If you have a sensitive stomach, supplementation with prebiotic/probiotic combinations can produce symptomatic improvement in your life. Hundreds of studies show that these healthy bacteria promote overall good health. A good supplement should contain all the species of good bacteria, including Bifidobacterium and Lactobacillus. Consult with a Specialist at Bio-Shift, to determine if a prebiotic/probiotic supplement can be an addition to your optimal health.


May 31st, 2012, 04:05:16 admin

The Basic Science of How Going Sugar Free can make you Happy

       If you’ve been following my blogs, you should be fairly educated on how carbohydrates and sugar are utilized by the body, and the role of the iTaxi (Insulin Taxi). If this is your first time here, click here and learn about it.

       Here is some cool metabolic science on how eliminating refined sugar can make you a happier person: If we decrease the amount of sugar we consume, the glucose concentration in our body is going to be less. If the glucose concentration in our body is less, our pancreas doesn’t need to secrete as much insulin.

       Here’s a new lesson about Insulin: Insulin inhibits a hormone in our body called Hormone Sensitive Lipase (HSL). HSL is our friend, because it increases the breakdown of stored fat (triglycerides) into free fatty acids to use for energy. So with less insulin, we are encouraging our hormone friend HSL to continue to break down fat (triglycerides) into free fatty acids for energy.

       Here’s the science of how this process makes you happy: With a higher free fatty acid concentration in your body, this increases a transporter called tryptophan into your brain. Increased tryptophan (which is an essential amino acid) stimulates the synthesis of serotonin, and as you know, serotonin makes you happy.


May 9th, 2012, 01:05:55 admin

   

If you’ve ever looked at the labels on foods and drinks, you’ve noticed the long list of ingredients and additives that bring back some names you recall learning about in high school chemistry.  This is where we remind you about those chemicals, help you understand how the human body metabolizes those compounds, and leave you more educated on the choices you make for your health.  Every week, our nutrition experts at BioShift pick 1 popular food or drink and give you a detailed breakdown of exactly what it’s made of.

       From the workplace to the classroom, the prevalence of energy drinks has grown exponentially over the past decade.  Our subject of the week analyzes the newest product from Red Bull N.A. Inc. – Red Bull Total Zero.

 

 

Carbonated Water: Well, that’s good.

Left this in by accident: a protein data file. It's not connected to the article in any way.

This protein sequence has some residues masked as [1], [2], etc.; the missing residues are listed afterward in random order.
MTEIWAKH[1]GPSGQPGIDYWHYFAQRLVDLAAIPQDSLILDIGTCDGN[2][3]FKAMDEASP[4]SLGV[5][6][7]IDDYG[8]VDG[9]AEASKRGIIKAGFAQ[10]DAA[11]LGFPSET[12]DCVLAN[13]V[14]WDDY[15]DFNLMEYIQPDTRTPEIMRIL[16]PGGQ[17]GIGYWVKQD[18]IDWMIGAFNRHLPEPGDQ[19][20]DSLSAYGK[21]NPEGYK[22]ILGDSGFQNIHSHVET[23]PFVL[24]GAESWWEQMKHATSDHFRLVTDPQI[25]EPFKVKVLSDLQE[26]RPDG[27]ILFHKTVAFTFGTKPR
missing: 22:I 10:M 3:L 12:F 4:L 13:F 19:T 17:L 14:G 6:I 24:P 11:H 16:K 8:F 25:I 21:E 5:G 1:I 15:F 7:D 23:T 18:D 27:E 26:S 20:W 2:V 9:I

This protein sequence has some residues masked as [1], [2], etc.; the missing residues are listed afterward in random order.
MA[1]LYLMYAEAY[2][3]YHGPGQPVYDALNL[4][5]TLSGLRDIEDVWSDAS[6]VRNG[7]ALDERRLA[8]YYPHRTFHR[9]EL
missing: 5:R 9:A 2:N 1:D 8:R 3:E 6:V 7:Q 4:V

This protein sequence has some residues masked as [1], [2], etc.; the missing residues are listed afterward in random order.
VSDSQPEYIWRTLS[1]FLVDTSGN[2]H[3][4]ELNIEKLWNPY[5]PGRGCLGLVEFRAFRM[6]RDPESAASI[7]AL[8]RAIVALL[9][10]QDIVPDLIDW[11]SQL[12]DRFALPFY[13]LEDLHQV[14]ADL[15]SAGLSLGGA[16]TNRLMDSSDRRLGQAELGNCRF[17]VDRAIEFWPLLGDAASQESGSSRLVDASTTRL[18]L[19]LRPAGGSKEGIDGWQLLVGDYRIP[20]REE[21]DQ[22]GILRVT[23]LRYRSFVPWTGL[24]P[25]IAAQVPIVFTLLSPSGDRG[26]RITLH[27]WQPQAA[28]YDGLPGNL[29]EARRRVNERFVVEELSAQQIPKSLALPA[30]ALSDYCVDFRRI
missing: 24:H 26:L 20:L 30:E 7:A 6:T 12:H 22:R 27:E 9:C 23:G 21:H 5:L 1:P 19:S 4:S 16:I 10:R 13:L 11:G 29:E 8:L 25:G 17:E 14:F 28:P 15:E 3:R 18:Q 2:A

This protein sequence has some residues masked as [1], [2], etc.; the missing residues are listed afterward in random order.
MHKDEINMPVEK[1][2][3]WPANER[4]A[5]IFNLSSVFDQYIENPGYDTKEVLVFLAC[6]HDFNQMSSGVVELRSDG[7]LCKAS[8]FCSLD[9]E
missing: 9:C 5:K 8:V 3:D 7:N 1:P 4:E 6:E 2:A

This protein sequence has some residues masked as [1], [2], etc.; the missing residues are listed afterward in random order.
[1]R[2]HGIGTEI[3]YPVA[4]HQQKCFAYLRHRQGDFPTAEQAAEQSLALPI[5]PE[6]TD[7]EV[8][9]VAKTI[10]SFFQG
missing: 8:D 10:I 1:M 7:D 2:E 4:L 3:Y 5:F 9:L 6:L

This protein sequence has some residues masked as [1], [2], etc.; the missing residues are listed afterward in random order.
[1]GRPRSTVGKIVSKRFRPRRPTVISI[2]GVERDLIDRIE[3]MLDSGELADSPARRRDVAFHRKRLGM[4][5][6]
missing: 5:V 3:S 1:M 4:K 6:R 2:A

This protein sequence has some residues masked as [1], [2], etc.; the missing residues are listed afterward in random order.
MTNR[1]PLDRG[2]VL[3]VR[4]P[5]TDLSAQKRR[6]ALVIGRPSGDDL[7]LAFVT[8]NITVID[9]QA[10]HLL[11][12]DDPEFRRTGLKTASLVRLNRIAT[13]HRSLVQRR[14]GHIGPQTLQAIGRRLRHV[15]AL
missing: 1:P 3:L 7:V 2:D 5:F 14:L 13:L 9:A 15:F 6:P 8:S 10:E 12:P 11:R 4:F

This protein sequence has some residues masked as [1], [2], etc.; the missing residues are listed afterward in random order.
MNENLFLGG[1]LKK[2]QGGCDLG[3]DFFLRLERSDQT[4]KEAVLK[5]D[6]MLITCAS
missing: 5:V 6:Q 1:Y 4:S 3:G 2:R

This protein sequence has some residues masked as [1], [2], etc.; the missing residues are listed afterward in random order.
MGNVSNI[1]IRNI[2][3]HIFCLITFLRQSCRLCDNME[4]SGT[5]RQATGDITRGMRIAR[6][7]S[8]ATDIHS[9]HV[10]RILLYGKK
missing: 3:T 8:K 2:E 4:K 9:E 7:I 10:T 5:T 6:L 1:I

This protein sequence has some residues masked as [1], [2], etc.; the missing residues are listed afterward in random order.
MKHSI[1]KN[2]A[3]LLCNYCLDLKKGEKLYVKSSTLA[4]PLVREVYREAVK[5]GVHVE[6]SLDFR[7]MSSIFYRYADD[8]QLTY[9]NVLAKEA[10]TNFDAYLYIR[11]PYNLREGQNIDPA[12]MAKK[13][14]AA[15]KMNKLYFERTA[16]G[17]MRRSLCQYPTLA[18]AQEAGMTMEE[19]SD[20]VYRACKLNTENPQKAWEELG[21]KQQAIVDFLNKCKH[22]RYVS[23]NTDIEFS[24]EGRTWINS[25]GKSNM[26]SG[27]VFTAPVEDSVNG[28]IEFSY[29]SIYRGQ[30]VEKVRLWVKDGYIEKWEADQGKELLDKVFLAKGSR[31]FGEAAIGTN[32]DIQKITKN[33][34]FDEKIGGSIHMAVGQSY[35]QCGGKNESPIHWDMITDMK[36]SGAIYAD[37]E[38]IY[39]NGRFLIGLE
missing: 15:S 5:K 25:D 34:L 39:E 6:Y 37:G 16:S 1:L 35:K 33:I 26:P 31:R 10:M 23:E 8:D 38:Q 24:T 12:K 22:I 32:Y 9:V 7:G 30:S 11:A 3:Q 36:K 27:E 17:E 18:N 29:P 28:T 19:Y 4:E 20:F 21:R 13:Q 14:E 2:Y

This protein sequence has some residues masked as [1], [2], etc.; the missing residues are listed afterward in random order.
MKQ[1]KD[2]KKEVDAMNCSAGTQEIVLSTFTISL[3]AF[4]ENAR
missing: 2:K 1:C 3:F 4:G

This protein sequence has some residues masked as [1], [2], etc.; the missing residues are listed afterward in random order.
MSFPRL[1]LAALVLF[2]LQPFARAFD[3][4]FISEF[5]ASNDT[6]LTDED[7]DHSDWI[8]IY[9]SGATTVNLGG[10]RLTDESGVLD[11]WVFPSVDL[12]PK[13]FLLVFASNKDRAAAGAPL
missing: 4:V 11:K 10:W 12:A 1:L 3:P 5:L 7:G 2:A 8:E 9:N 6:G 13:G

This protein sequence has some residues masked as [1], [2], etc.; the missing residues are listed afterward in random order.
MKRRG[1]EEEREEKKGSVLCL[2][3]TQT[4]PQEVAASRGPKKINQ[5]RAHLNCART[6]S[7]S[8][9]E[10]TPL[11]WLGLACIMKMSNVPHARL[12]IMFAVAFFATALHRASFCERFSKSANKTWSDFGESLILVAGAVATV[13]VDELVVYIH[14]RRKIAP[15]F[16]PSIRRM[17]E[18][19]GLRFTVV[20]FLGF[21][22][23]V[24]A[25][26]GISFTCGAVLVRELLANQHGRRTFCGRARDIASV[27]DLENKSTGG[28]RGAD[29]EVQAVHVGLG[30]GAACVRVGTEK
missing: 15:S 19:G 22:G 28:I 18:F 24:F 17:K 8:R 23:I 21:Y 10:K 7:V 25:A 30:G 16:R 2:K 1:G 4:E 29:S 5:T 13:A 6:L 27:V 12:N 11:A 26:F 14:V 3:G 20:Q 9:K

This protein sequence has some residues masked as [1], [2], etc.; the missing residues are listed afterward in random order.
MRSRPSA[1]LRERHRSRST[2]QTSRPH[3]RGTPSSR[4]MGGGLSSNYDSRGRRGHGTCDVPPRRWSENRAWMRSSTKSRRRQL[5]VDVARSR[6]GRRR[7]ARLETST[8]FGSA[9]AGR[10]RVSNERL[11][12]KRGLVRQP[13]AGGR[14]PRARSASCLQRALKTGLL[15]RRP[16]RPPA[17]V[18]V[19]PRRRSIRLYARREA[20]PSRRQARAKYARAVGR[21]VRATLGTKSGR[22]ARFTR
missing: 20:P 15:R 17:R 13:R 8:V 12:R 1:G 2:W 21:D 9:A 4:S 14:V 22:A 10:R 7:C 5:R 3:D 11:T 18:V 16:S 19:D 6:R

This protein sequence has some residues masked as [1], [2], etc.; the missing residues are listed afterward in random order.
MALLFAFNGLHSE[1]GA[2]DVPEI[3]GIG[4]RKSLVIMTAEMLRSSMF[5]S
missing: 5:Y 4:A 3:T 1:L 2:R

Taurine: This amino acid has a pretty good reputation with respect to being a detoxification chemical. Previous studies have shown that taurine supplementation may play a role in preventing Thrombosis (the formation of blood clots).

Citric Acid: This is the acid naturally found in sour fruits such as lemons. It’s made in this drink by fermenting sugar, and used as a flavoring agent.

Sodium Citrate: This chemical formula refers to sodium salts of citric acid. It’s pretty much saline, which give the red bull that tart flavor.

Caffeine: With approximitely 80 mg of caffeine, this drink is required to display on the can that it is “ not recommended for children, pregnant or nursing women, and persons sensitive to caffeine.” Nonetheless, it is also the principal stimulant that allows the product to display “ improves performance, increases concentration and stimulates metabolism.”

Glucuronolactone: This compound is found in many energy drinks. It’s naturally produced in the body by the metabolism of glucose. It is believed to fight fatigue, however, there is very little research regarding the compound itself.

Aspartame: This artificial sweetener is composed of a blend of two amino acids: phenylalanine and aspartic acid, joined by methyl alcohol.

       Phenylalanine: Toward the bottom you will see in big bold letters “ Contains Phenylalanine”. In high concentrations, this amino acid is neurotoxic. Phenylalanine is the toxic component seen in the childhood disorder called phenylketonuria or PKU.

       Aspartic Acid: This amino acid has also been shown to produce damage to the brain at higher concentrations.

       Methyl Alcohol is a powerful toxin that is carefully regulated by the Environmental Protection Agency (EPA). When methyl alcohol is consumed, it is broken down into formaldehyde and formic acid (both of which are toxins). Formic acid is the poison used by the fire ant, and if you’ve ever been hit by a fire ant, you know the pain. Formaldehyde is that preservative they use to preserve school frogs, rats, pigs, and whatever else it was that you dissected. Note, that Methyl Alcohol is a known carcinogen.

Sucralose: Another artificial sweetener with limited human research. I couldn’t find any long-term studies on this synthetic compound, yet we know that it’s cooked up in a lab through a complicated process. Our bodies can’t properly metabolize the compound, which makes it have zero calories.

Acesulfame K: Another calorie free, artificial sweetener that lacks long term human studies. Enough already.

Inositol: This special formation is related to the B group of vitamins and has shown beneficial effects with respect to depression and neurological function. It has been used in Europe for the past 30 years to lower cholesterol.

Niacinamide: Also known as vitamin B3, this compound has been shown to have beneficial effects such as increasing good cholesterol (HDL). Note that its low concentration in the red bull will most likely not have a profound benefit.

Calcium Pantothenate: Part of the vitamin B complex family which aids as a component of energy production.

Pyridoxine HCL: Also part of the vitamin B complex family that is necessary for proper nerve function and metabolism.

Vitamin B12: Vitamin B complex family again, plays a role in DNA synthesis and immunity. Red bull seems to like this family of vitamins.

Xanthan Gum: A natural sugar derived from corn. Probably used as a thickening agent.